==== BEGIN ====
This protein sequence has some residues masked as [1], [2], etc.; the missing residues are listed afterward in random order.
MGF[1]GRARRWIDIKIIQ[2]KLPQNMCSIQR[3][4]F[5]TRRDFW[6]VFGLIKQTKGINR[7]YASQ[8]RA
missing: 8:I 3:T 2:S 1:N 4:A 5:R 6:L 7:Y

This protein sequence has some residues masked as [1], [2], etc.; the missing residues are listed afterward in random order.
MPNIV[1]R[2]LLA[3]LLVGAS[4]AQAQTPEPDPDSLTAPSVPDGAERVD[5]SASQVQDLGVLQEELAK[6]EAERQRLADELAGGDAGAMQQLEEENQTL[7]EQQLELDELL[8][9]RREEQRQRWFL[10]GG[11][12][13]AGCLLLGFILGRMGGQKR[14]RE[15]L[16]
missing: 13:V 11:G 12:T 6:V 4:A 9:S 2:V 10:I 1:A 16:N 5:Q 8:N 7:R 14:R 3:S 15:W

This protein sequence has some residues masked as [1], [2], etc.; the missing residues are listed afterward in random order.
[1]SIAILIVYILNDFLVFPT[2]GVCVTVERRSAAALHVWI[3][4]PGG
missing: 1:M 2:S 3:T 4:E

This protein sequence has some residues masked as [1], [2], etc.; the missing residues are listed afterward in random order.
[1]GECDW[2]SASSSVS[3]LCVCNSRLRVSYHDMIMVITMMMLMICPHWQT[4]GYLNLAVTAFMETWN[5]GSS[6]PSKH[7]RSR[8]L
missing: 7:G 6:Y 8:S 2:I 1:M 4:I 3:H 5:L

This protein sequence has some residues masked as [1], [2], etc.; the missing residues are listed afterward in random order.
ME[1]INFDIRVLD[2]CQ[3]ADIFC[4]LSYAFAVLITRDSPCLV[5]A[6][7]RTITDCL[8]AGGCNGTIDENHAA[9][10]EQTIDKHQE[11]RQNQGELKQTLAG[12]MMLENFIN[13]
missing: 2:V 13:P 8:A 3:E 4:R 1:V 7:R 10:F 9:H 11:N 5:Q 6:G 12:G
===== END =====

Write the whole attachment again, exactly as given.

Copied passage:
This protein sequence has some residues masked as [1], [2], etc.; the missing residues are listed afterward in random order.
MGF[1]GRARRWIDIKIIQ[2]KLPQNMCSIQR[3][4]F[5]TRRDFW[6]VFGLIKQTKGINR[7]YASQ[8]RA
missing: 8:I 3:T 2:S 1:N 4:A 5:R 6:L 7:Y

This protein sequence has some residues masked as [1], [2], etc.; the missing residues are listed afterward in random order.
MPNIV[1]R[2]LLA[3]LLVGAS[4]AQAQTPEPDPDSLTAPSVPDGAERVD[5]SASQVQDLGVLQEELAK[6]EAERQRLADELAGGDAGAMQQLEEENQTL[7]EQQLELDELL[8][9]RREEQRQRWFL[10]GG[11][12][13]AGCLLLGFILGRMGGQKR[14]RE[15]L[16]
missing: 13:V 11:G 12:T 6:V 4:A 9:S 2:V 10:I 1:A 16:N 5:Q 8:N 7:R 14:R 3:S 15:W

This protein sequence has some residues masked as [1], [2], etc.; the missing residues are listed afterward in random order.
[1]SIAILIVYILNDFLVFPT[2]GVCVTVERRSAAALHVWI[3][4]PGG
missing: 1:M 2:S 3:T 4:E

This protein sequence has some residues masked as [1], [2], etc.; the missing residues are listed afterward in random order.
[1]GECDW[2]SASSSVS[3]LCVCNSRLRVSYHDMIMVITMMMLMICPHWQT[4]GYLNLAVTAFMETWN[5]GSS[6]PSKH[7]RSR[8]L
missing: 7:G 6:Y 8:S 2:I 1:M 4:I 3:H 5:L

This protein sequence has some residues masked as [1], [2], etc.; the missing residues are listed afterward in random order.
ME[1]INFDIRVLD[2]CQ[3]ADIFC[4]LSYAFAVLITRDSPCLV[5]A[6][7]RTITDCL[8]AGGCNGTIDENHAA[9][10]EQTIDKHQE[11]RQNQGELKQTLAG[12]MMLENFIN[13]
missing: 2:V 13:P 8:A 3:E 4:R 1:V 7:R 10:F 9:H 11:N 5:Q 6:G 12:G